But the worst economic disaster, perhaps, is found in the South Asia island nation of Sri Lanka. While already struggling with fuel shortages and rising inflation, the president banned chemical fertilizers. Food prices soared, and Sri Lanka quickly went from being rice-independent — producing all the rice its 22 million residents need — to having to import $450 million-worth. A citizen uprising over the summer forced the president and prime minister to resign and flee the country.
Rep. James Comer / (R) Kentucky (July 19 congressional hearing): Under President Biden, the Environmental Protection Agency is also trying to limit useful herbicides, pesticides, and fertilizers. These products, however, allow farmers to produce high yields and safeguard human health.
In the U.S., some fear the rest of the world’s troubles could be heading here.
Rep. James Comer / (R) Kentucky (July 19 congressional hearing): Again, what sense does that make? Especially when our economy is suffocating from inflation? President Biden tells American farmers they should be feeding the world, yet he removes the tools and the technology they need at every turn.
But as popular as Maine’s "right to food" constitutional amendment is, not everyone’s on board. Kelby Young worries about unintended consequences, like a stress on state funds and personnel used to help small farms like Olde Haven.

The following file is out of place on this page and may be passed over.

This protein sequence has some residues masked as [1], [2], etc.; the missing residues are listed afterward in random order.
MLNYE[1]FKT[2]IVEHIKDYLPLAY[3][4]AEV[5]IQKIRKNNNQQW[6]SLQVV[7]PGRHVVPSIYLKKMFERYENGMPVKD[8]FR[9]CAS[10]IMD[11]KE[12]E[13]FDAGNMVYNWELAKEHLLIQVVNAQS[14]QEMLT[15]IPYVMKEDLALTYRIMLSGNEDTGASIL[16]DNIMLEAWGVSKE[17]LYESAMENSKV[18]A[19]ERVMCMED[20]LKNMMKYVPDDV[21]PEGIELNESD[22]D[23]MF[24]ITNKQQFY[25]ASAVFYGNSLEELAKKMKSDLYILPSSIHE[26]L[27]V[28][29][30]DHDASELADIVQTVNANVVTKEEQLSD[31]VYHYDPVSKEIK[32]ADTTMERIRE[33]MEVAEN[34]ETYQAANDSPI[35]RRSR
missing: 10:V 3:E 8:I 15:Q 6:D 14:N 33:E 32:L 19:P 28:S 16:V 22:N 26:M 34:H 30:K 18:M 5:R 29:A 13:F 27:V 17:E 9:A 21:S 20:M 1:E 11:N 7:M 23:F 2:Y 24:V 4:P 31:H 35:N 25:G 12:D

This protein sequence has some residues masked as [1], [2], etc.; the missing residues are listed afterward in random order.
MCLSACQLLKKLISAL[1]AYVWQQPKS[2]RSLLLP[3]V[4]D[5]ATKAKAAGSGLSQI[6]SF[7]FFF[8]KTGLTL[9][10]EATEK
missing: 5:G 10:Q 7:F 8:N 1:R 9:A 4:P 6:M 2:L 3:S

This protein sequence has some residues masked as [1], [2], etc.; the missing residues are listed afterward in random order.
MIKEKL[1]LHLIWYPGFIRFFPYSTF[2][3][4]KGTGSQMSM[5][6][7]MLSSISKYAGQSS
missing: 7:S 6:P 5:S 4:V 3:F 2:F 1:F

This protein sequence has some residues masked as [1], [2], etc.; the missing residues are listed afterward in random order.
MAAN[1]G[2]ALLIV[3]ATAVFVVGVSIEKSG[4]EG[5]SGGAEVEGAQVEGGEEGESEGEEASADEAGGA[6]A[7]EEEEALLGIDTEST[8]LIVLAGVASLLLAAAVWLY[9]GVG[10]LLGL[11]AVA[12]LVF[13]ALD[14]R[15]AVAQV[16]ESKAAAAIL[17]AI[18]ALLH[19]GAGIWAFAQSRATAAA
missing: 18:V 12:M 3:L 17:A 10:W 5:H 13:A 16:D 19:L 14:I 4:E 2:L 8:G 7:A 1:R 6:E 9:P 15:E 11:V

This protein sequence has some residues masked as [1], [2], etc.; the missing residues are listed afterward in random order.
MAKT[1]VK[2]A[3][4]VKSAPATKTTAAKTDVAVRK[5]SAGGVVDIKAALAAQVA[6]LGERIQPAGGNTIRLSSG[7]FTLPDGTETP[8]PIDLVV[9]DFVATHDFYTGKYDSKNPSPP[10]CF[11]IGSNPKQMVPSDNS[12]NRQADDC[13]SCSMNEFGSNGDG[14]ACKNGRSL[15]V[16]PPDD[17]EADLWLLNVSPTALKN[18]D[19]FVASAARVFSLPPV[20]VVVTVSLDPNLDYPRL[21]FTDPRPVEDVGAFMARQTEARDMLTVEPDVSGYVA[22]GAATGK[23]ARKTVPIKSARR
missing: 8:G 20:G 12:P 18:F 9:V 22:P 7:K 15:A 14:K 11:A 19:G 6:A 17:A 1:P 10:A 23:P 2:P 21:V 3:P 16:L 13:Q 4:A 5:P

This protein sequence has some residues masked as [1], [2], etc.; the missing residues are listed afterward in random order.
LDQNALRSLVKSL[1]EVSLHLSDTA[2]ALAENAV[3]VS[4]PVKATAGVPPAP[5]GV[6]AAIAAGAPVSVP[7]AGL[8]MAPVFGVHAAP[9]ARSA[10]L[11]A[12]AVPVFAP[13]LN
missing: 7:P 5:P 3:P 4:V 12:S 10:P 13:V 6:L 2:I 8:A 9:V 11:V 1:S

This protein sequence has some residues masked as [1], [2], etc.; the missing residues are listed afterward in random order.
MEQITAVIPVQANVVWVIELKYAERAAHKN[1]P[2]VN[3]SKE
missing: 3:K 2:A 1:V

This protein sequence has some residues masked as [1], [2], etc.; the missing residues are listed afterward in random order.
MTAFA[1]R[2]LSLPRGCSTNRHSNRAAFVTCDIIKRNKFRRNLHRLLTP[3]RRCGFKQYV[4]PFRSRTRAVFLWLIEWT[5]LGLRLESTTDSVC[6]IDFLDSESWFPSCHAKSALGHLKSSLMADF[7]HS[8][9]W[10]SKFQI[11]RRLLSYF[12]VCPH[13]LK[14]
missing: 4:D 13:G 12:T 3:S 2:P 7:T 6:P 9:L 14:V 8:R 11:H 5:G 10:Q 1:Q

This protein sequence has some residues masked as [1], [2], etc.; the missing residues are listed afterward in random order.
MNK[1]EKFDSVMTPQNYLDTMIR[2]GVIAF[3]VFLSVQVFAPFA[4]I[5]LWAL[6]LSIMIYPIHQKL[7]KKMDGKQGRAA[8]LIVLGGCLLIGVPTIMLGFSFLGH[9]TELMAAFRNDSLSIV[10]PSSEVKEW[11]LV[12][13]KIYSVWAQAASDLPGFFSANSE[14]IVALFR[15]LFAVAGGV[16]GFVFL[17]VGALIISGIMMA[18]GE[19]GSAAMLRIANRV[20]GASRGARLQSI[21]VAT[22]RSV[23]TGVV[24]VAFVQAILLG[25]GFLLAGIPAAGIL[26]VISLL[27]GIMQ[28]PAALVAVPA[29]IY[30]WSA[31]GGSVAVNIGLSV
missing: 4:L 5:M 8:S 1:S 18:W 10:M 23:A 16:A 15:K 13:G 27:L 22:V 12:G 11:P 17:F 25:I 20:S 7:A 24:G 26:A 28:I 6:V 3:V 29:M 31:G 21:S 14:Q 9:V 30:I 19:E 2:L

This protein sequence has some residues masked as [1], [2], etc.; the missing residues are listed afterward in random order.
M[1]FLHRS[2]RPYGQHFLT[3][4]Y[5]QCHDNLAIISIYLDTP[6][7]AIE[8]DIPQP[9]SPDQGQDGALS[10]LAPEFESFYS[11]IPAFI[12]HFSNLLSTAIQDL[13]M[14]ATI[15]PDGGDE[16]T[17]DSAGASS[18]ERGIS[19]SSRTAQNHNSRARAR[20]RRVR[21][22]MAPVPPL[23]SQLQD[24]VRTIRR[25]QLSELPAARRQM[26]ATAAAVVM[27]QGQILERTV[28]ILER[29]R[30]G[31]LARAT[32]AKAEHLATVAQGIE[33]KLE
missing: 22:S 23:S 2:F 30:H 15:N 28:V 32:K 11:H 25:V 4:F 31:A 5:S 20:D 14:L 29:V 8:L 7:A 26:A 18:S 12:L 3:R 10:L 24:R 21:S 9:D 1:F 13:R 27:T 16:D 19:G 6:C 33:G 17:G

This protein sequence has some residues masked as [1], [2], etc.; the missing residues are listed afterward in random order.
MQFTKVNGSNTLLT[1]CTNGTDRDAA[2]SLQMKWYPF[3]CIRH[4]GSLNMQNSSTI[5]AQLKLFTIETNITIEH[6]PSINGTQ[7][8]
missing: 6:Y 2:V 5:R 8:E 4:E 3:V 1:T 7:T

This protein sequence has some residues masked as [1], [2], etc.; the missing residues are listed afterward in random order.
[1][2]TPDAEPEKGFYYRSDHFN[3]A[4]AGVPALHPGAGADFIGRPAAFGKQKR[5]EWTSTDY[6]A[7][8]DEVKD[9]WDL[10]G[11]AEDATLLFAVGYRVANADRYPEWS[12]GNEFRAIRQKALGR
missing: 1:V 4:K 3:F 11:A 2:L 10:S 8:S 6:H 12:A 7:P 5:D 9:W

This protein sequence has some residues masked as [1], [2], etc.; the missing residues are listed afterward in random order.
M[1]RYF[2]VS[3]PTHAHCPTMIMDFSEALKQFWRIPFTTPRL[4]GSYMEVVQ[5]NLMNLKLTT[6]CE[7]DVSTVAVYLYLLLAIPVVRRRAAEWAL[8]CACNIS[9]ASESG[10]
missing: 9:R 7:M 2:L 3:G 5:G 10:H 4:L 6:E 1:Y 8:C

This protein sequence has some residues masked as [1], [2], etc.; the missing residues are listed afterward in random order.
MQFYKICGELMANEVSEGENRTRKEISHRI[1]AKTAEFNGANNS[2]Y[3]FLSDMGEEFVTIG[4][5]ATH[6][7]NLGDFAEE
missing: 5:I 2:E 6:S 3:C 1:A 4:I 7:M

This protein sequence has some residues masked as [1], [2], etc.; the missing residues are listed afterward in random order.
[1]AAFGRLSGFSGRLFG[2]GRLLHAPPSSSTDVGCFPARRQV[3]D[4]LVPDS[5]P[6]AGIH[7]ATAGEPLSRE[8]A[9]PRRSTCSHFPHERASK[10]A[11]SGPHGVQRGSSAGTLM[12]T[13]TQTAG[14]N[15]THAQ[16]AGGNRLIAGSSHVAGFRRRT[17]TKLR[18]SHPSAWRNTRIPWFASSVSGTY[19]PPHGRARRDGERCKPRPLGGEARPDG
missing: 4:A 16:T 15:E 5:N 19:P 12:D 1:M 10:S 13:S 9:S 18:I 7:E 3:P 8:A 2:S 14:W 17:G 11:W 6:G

Kelby Young: Resources that us, as a farm that's producing commercially, need have become less available because they don't add more positions at a state level, because you don't increase your tax base. They don't have a “right-to-grow-food police,” but somehow we have to figure out how this works in our food system and our economy.
At this popular farmers market in Portland, Maine...
Doug Donohue: I think that most places should be licensed.
...organic dairy farmer Doug Donahue also raised concerns about giving everybody the right to produce and sell food.
Donohue: Well the problem is, if somebody were to make somebody sick, whether it's a licensed or unlicensed dairy, it shows badly on all dairy farms and could affect our business.
So far, Maine isn’t dialing back on the right to food. And if the past is any indicator, other states will follow suit, as consumers continue to fret about what they’ve seen and what’s to come.
Beth Coates / Farmers market shopper: I mean you saw that during Covid, that the supply chain was continuously being challenged. And so that made it very difficult to find things.
Colin Smith / Farmers market shopper: All I know is that my wife says that every time she goes to the grocery store, it's like 20% more, 30% more. You know, our monthly grocery bill's a lot higher than it used to be.
Even Kelby Young concedes there are serious issues. Grain to feed his 450 pigs has risen from $350 a ton to more than $500.
Sharyl: Should people be concerned?
Kelby Young: If inflation doesn't stop, then yeah, people should be concerned about the food supply in this country. For us to continue to operate, our prices have to continue to go up. And we don't know where it stops.
Sharyl (on-camera): The Russia-Ukraine war has further added to the food crunch, disrupting Ukraine as a top global supplier of oil, corn, and wheat.
Watch story here.